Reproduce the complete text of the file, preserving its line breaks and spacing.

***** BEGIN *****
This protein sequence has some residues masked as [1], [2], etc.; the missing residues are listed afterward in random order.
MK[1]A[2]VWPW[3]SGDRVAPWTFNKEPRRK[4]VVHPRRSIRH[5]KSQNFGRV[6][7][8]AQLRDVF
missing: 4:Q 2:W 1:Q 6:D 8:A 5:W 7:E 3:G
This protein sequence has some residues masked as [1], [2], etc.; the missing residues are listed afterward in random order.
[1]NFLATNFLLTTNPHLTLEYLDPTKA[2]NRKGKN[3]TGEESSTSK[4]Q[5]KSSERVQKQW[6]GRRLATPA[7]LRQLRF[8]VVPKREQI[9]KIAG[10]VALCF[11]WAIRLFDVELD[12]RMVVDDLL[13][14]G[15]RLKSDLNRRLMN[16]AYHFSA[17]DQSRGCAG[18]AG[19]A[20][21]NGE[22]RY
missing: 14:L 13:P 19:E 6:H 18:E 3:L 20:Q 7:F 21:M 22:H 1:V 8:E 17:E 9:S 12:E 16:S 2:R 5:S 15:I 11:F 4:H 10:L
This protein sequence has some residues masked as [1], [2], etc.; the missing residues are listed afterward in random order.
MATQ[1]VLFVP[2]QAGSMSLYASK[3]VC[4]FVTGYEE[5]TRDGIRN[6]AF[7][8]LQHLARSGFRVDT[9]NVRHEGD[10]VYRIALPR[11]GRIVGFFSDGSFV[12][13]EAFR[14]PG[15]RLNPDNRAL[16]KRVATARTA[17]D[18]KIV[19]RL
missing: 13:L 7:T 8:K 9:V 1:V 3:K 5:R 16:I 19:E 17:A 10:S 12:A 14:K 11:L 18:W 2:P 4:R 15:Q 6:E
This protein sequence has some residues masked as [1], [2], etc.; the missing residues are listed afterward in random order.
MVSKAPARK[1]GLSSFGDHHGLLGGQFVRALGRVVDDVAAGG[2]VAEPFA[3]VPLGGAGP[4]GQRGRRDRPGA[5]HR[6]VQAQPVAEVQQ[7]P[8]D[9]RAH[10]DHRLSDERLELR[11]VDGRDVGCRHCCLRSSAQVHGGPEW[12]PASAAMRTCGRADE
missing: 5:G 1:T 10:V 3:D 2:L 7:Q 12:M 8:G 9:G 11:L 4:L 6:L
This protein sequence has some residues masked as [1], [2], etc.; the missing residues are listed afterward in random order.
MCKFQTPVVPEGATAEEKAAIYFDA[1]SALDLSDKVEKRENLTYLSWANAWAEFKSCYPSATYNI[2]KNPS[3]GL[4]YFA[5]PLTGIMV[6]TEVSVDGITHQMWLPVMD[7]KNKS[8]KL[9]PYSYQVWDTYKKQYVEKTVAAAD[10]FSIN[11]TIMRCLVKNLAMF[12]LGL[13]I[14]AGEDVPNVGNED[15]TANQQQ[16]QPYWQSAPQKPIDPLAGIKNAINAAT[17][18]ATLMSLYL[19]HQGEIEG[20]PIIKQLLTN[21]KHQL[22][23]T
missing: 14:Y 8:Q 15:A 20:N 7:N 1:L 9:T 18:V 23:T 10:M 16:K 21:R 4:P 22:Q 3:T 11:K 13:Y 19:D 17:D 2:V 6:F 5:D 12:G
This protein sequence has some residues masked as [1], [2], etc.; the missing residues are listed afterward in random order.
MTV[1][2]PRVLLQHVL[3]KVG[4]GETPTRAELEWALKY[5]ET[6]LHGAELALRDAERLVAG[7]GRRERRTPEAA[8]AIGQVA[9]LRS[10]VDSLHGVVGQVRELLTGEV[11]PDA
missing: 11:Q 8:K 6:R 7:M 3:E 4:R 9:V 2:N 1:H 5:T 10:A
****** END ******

This protein sequence has some residues masked as [1], [2], etc.; the missing residues are listed afterward in random order.
MK[1]A[2]VWPW[3]SGDRVAPWTFNKEPRRK[4]VVHPRRSIRH[5]KSQNFGRV[6][7][8]AQLRDVF
missing: 4:Q 2:W 1:Q 6:D 8:A 5:W 7:E 3:G
This protein sequence has some residues masked as [1], [2], etc.; the missing residues are listed afterward in random order.
[1]NFLATNFLLTTNPHLTLEYLDPTKA[2]NRKGKN[3]TGEESSTSK[4]Q[5]KSSERVQKQW[6]GRRLATPA[7]LRQLRF[8]VVPKREQI[9]KIAG[10]VALCF[11]WAIRLFDVELD[12]RMVVDDLL[13][14]G[15]RLKSDLNRRLMN[16]AYHFSA[17]DQSRGCAG[18]AG[19]A[20][21]NGE[22]RY
missing: 14:L 13:P 19:E 6:H 18:E 3:L 20:Q 7:F 21:M 22:H 1:V 8:E 17:E 9:S 12:E 16:S 2:R 5:S 15:I 11:F 4:H 10:L
This protein sequence has some residues masked as [1], [2], etc.; the missing residues are listed afterward in random order.
MATQ[1]VLFVP[2]QAGSMSLYASK[3]VC[4]FVTGYEE[5]TRDGIRN[6]AF[7][8]LQHLARSGFRVDT[9]NVRHEGD[10]VYRIALPR[11]GRIVGFFSDGSFV[12][13]EAFR[14]PG[15]RLNPDNRAL[16]KRVATARTA[17]D[18]KIV[19]RL
missing: 13:L 7:T 8:K 9:V 1:V 3:K 5:R 16:I 19:E 17:A 10:S 12:A 14:K 11:L 18:W 2:P 4:R 15:Q 6:E
This protein sequence has some residues masked as [1], [2], etc.; the missing residues are listed afterward in random order.
MVSKAPARK[1]GLSSFGDHHGLLGGQFVRALGRVVDDVAAGG[2]VAEPFA[3]VPLGGAGP[4]GQRGRRDRPGA[5]HR[6]VQAQPVAEVQQ[7]P[8]D[9]RAH[10]DHRLSDERLELR[11]VDGRDVGCRHCCLRSSAQVHGGPEW[12]PASAAMRTCGRADE
missing: 5:G 1:T 10:V 3:D 2:L 7:Q 12:M 8:G 9:G 11:L 4:L 6:L
This protein sequence has some residues masked as [1], [2], etc.; the missing residues are listed afterward in random order.
MCKFQTPVVPEGATAEEKAAIYFDA[1]SALDLSDKVEKRENLTYLSWANAWAEFKSCYPSATYNI[2]KNPS[3]GL[4]YFA[5]PLTGIMV[6]TEVSVDGITHQMWLPVMD[7]KNKS[8]KL[9]PYSYQVWDTYKKQYVEKTVAAAD[10]FSIN[11]TIMRCLVKNLAMF[12]LGL[13]I[14]AGEDVPNVGNED[15]TANQQQ[16]QPYWQSAPQKPIDPLAGIKNAINAAT[17][18]ATLMSLYL[19]HQGEIEG[20]PIIKQLLTN[21]KHQL[22][23]T
missing: 14:Y 8:Q 15:A 20:N 7:N 1:L 9:T 18:V 23:T 10:M 16:K 21:R 4:P 22:Q 3:T 11:K 13:Y 19:D 17:D 2:V 6:F 5:D 12:G
This protein sequence has some residues masked as [1], [2], etc.; the missing residues are listed afterward in random order.
MTV[1][2]PRVLLQHVL[3]KVG[4]GETPTRAELEWALKY[5]ET[6]LHGAELALRDAERLVAG[7]GRRERRTPEAA[8]AIGQVA[9]LRS[10]VDSLHGVVGQVRELLTGEV[11]PDA
missing: 11:Q 8:K 6:R 7:M 3:E 4:R 9:V 2:N 1:H 5:T 10:A